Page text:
Helping you tell better stories

Helping you tell better stories;

closer to your vision than you ever dreamt possible.


The Understory

This really impressed me today, from Steven Pressfield's blog:
The first Hangover ... is another great understory story. When the buddy-characters ... wake up in their Vegas suite with no memory of the night before but with a live tiger in the house, Stu missing a front tooth, and their friend Doug ... missing entirely, we know that the whole movie will be about uncovering the understory. 

The concept of The Understory, as opposed to the Surface Story, won't be new to you, but the clarity with which he resolves it is excellent, and you won't forget how to mentally separate the two... probably ever.

(By the way if you haven't clicked the link because you're worried it's all writing tips about The Hangover, I can assure you it's not. Quite a lot of it's about Chinatown. So there.)

This Understory stuff is incredibly important because any time there's a process of discovery in a film you're writing, you'll be able to easily hold the two stories in separate parts of your mind simultaneously. You'll also be able to go through your mental database of stories and identify one with a close match for your Understory, which could be helpful in seeing how some master storytellers have dealt with your kind of story in the past.

(Working out the best use and integration of the Understory is really hard — so study the greats and let someone who came before you do all the heavy lifting.)


Incidentally if you don't recognise the name Steven Pressfield he's the author of two of my all-time favorite non-fiction books: The War of Art on overcoming resistance and its follow-up Turning Pro which applies the same ideas to helping you see yourself as a money-earning professional and lock that mindset in place once and for all. Links to both those are on the right of his blog.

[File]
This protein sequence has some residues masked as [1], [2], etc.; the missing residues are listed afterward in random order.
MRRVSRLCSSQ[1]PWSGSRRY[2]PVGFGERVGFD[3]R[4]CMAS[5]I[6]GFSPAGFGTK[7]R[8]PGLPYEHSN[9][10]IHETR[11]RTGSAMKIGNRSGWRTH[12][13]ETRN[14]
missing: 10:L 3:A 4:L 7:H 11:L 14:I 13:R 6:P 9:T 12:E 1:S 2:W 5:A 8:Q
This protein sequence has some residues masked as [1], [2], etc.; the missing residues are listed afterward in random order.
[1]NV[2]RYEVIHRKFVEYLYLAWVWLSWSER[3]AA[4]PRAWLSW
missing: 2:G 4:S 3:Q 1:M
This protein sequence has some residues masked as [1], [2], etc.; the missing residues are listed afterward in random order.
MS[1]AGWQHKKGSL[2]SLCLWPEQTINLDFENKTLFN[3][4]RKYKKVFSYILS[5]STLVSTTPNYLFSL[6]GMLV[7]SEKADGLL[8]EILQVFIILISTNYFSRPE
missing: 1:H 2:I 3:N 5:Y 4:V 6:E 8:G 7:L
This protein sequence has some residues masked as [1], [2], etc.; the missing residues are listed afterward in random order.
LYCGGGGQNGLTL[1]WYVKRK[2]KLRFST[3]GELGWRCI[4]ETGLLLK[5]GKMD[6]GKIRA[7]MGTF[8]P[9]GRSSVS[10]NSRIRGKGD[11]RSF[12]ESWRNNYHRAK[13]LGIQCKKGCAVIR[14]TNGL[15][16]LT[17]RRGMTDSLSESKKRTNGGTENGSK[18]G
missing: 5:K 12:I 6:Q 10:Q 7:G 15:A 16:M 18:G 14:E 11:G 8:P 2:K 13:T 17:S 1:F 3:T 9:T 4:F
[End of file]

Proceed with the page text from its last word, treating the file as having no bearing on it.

He also wrote the novel The Legend of Bagger Vance which became a little-known movie directed by Robert Redford and starring Will Smith, Matt Damon and Charlize Theron. If you get a chance check it out, it really is quite something.

Happy writing, all. As usual comments very welcome.


Screenwriters Roundtable

There's this really excellent series of posts happening over at Go Into the Story right now:

This week we were fortunate to feature a screenwriter’s roundtable I did with a group of talented Hollywood screenwriters: Chris Borrelli, F. Scott Frazier, Chris McCoy, Justin Rhodes, Greg Russo, and John Swetnam. How good are they? Between them, they have sold more than a dozen spec scripts and have multiple original screenplays on the Black List. Here are links to all six installments of the interview

They're chatting about their process, how there's no one right way to write, and much more besides.

Very interesting.